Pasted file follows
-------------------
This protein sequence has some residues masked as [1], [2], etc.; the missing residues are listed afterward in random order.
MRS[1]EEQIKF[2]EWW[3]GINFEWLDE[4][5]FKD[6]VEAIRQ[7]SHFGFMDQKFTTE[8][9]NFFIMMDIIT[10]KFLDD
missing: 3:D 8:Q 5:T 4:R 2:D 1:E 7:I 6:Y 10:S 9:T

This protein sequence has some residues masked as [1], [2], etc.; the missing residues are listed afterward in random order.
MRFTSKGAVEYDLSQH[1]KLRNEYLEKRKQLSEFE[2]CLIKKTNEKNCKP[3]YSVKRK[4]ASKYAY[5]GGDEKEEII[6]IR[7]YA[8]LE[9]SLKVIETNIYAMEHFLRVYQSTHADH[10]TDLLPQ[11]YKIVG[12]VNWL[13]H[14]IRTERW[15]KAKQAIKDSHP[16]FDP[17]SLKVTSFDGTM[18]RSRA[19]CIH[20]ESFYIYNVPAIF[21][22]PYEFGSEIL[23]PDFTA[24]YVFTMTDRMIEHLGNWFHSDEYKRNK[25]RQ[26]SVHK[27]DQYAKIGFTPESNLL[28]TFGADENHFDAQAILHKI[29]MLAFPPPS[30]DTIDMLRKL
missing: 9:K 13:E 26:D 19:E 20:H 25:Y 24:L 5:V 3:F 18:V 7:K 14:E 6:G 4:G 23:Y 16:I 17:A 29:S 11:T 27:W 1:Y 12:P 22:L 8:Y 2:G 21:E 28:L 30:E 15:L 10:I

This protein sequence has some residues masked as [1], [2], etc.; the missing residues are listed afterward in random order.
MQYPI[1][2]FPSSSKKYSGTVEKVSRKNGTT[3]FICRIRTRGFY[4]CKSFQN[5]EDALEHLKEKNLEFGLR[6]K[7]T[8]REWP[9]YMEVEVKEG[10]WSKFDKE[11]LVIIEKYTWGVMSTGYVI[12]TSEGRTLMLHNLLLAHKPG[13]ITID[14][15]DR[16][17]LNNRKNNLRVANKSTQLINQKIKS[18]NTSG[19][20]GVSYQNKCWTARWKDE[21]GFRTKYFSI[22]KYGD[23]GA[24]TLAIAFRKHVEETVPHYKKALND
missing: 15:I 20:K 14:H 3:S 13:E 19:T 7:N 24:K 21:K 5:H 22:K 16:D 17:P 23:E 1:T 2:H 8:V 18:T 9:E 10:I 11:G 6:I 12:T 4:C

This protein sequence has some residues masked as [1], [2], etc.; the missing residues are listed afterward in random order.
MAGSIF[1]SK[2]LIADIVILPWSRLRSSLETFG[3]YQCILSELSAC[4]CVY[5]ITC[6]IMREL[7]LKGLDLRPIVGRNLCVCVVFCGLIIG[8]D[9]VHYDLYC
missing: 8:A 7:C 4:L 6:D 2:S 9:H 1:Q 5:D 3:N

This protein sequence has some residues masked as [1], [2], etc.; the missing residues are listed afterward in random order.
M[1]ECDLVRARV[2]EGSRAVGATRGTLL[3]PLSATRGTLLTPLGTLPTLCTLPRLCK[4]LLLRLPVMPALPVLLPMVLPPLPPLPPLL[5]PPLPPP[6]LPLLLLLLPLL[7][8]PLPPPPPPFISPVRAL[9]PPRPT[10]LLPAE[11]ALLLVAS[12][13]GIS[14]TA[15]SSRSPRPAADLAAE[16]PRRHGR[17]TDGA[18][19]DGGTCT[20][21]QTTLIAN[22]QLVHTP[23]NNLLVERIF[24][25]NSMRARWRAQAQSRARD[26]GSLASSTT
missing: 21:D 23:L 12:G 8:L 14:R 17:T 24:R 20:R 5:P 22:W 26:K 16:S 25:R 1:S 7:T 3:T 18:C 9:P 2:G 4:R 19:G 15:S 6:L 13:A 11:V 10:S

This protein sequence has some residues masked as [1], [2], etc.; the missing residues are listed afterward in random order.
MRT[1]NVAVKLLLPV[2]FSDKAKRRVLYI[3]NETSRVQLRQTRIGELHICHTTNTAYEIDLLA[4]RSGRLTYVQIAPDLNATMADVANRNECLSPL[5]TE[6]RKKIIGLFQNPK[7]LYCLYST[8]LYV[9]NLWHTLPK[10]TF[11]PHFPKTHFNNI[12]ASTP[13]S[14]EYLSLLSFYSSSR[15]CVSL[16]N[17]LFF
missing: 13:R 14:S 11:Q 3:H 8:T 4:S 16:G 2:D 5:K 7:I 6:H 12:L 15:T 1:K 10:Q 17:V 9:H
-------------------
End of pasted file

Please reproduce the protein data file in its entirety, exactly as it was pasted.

This protein sequence has some residues masked as [1], [2], etc.; the missing residues are listed afterward in random order.
MRS[1]EEQIKF[2]EWW[3]GINFEWLDE[4][5]FKD[6]VEAIRQ[7]SHFGFMDQKFTTE[8][9]NFFIMMDIIT[10]KFLDD
missing: 3:D 8:Q 5:T 4:R 2:D 1:E 7:I 6:Y 10:S 9:T

This protein sequence has some residues masked as [1], [2], etc.; the missing residues are listed afterward in random order.
MRFTSKGAVEYDLSQH[1]KLRNEYLEKRKQLSEFE[2]CLIKKTNEKNCKP[3]YSVKRK[4]ASKYAY[5]GGDEKEEII[6]IR[7]YA[8]LE[9]SLKVIETNIYAMEHFLRVYQSTHADH[10]TDLLPQ[11]YKIVG[12]VNWL[13]H[14]IRTERW[15]KAKQAIKDSHP[16]FDP[17]SLKVTSFDGTM[18]RSRA[19]CIH[20]ESFYIYNVPAIF[21][22]PYEFGSEIL[23]PDFTA[24]YVFTMTDRMIEHLGNWFHSDEYKRNK[25]RQ[26]SVHK[27]DQYAKIGFTPESNLL[28]TFGADENHFDAQAILHKI[29]MLAFPPPS[30]DTIDMLRKL
missing: 9:K 13:E 26:D 19:E 20:H 25:Y 24:L 5:V 3:F 18:V 7:K 14:E 6:G 4:G 23:Y 16:I 17:A 29:S 11:T 27:W 1:Y 12:P 22:L 8:Y 2:G 21:E 28:L 30:E 15:L 10:I

This protein sequence has some residues masked as [1], [2], etc.; the missing residues are listed afterward in random order.
MQYPI[1][2]FPSSSKKYSGTVEKVSRKNGTT[3]FICRIRTRGFY[4]CKSFQN[5]EDALEHLKEKNLEFGLR[6]K[7]T[8]REWP[9]YMEVEVKEG[10]WSKFDKE[11]LVIIEKYTWGVMSTGYVI[12]TSEGRTLMLHNLLLAHKPG[13]ITID[14][15]DR[16][17]LNNRKNNLRVANKSTQLINQKIKS[18]NTSG[19][20]GVSYQNKCWTARWKDE[21]GFRTKYFSI[22]KYGD[23]GA[24]TLAIAFRKHVEETVPHYKKALND
missing: 15:I 20:K 14:H 3:S 13:E 19:T 7:N 24:K 21:K 5:H 22:K 16:D 17:P 23:E 1:T 2:H 8:V 18:T 9:E 10:I 11:G 6:I 12:T 4:C

This protein sequence has some residues masked as [1], [2], etc.; the missing residues are listed afterward in random order.
MAGSIF[1]SK[2]LIADIVILPWSRLRSSLETFG[3]YQCILSELSAC[4]CVY[5]ITC[6]IMREL[7]LKGLDLRPIVGRNLCVCVVFCGLIIG[8]D[9]VHYDLYC
missing: 8:A 7:C 4:L 6:D 2:S 9:H 1:Q 5:D 3:N

This protein sequence has some residues masked as [1], [2], etc.; the missing residues are listed afterward in random order.
M[1]ECDLVRARV[2]EGSRAVGATRGTLL[3]PLSATRGTLLTPLGTLPTLCTLPRLCK[4]LLLRLPVMPALPVLLPMVLPPLPPLPPLL[5]PPLPPP[6]LPLLLLLLPLL[7][8]PLPPPPPPFISPVRAL[9]PPRPT[10]LLPAE[11]ALLLVAS[12][13]GIS[14]TA[15]SSRSPRPAADLAAE[16]PRRHGR[17]TDGA[18][19]DGGTCT[20][21]QTTLIAN[22]QLVHTP[23]NNLLVERIF[24][25]NSMRARWRAQAQSRARD[26]GSLASSTT
missing: 21:D 23:L 12:G 8:L 14:R 17:T 24:R 20:R 5:P 22:W 26:K 16:S 25:R 1:S 7:T 3:T 18:C 9:P 2:G 4:R 19:G 15:S 6:L 13:A 11:V 10:S

This protein sequence has some residues masked as [1], [2], etc.; the missing residues are listed afterward in random order.
MRT[1]NVAVKLLLPV[2]FSDKAKRRVLYI[3]NETSRVQLRQTRIGELHICHTTNTAYEIDLLA[4]RSGRLTYVQIAPDLNATMADVANRNECLSPL[5]TE[6]RKKIIGLFQNPK[7]LYCLYST[8]LYV[9]NLWHTLPK[10]TF[11]PHFPKTHFNNI[12]ASTP[13]S[14]EYLSLLSFYSSSR[15]CVSL[16]N[17]LFF
missing: 13:R 14:S 11:Q 3:H 8:T 4:S 16:G 2:D 5:K 7:I 6:H 12:L 15:T 1:K 10:Q 17:V 9:H